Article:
Long-Term Update: Televes DigiNova Boss

OK, not too long term so far. It’s been a little over six months since my first review of the Televes DigiNova Boss, the apartment-friendly antenna with build quality far beyond budget antennas. It’s time to get caught up.

The antenna has been baking in the heat of our Southern California testing facility and while you’d expect an antenna like this to last more than 6 months, you would also expect some sign of how it’s going to age. California sunshine quickly oxidized plastics, turning whites yellow and blacks brown. Daily heating and overnight cooling can cause bolts to loosen, and while water damage hasn’t been a problem for a while and snow never enters into the picture, that doesn’t mean antennas out west have an easy life.

Of course you would expect an antenna to have the same performance after six months that it had the first time you put it in. Hopefully, with an antenna like this you’ll see the same performance year after year for decades. Still, I’m pleased to report that the Televes antenna is giving very similar results to day one. Of course every test scenario will be different but the numbers I pulled from last week were all within 3dB of the original numbers. Most were within 1.5 dB and some numbers were higher than the original tests. This probably doesn’t mean the antenna got better, just that reception was a little better in those frequency ranges that day. I’ve sometimes seen a 3dB shift within one hour, so this doesn’t worry me.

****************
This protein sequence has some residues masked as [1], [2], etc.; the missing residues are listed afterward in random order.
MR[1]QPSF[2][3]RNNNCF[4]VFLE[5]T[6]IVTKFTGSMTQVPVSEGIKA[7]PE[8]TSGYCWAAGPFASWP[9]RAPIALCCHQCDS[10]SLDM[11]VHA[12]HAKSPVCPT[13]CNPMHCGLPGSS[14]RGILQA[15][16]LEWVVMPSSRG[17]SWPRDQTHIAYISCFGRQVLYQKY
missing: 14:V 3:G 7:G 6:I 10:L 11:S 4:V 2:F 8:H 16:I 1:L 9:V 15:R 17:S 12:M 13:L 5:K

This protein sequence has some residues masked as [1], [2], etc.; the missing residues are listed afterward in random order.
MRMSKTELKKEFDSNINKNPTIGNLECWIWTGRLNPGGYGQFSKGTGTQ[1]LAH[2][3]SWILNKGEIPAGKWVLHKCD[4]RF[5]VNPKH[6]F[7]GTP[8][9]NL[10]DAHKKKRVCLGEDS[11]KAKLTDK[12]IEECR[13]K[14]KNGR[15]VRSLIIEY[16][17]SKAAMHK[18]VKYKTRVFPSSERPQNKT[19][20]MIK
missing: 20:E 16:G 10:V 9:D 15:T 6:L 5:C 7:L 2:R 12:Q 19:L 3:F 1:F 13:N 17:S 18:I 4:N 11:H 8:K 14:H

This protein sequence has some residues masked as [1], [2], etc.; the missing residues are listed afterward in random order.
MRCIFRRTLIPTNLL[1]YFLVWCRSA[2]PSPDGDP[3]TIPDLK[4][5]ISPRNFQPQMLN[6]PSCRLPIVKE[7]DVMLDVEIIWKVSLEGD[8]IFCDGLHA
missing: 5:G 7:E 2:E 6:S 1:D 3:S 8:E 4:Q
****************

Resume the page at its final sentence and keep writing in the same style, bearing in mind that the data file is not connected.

More importantly, other than some surface dirt, this antenna looks brand new. There’s no significant yellowing or degrading of the white shell and the decal is even nice and clean. Of course the decal doesn’t get direct sunlight so you wouldn’t expect it. Still, with temperatures reaching 109 at the labs this summer I wouldn’t have been surprised to see some peeling there. As it is I see nothing.

The mounting bolts were slightly looser than I remember them being but not so much that the antenna was capable of moving. I recommend that every antenna be checked every quarter or at least every six months because this is bound to happen. I would say, though, that if I hadn’t tightened these bolts at all, there’s nothing to make me think they would have worked themselves loose for quite some time.

It’s so far so good for this antenna and I hope to continue usability testing for a very long time. It would be great to see how it holds up to a decade of use.

About the Author

Stuart Sweet
Stuart Sweet is the editor-in-chief of The Solid Signal Blog and a "master plumber" at Signal Group, LLC. He is the author of over 8,000 articles and longform tutorials including many posted here. Reach him by clicking on "Contact the Editor" at the bottom of this page.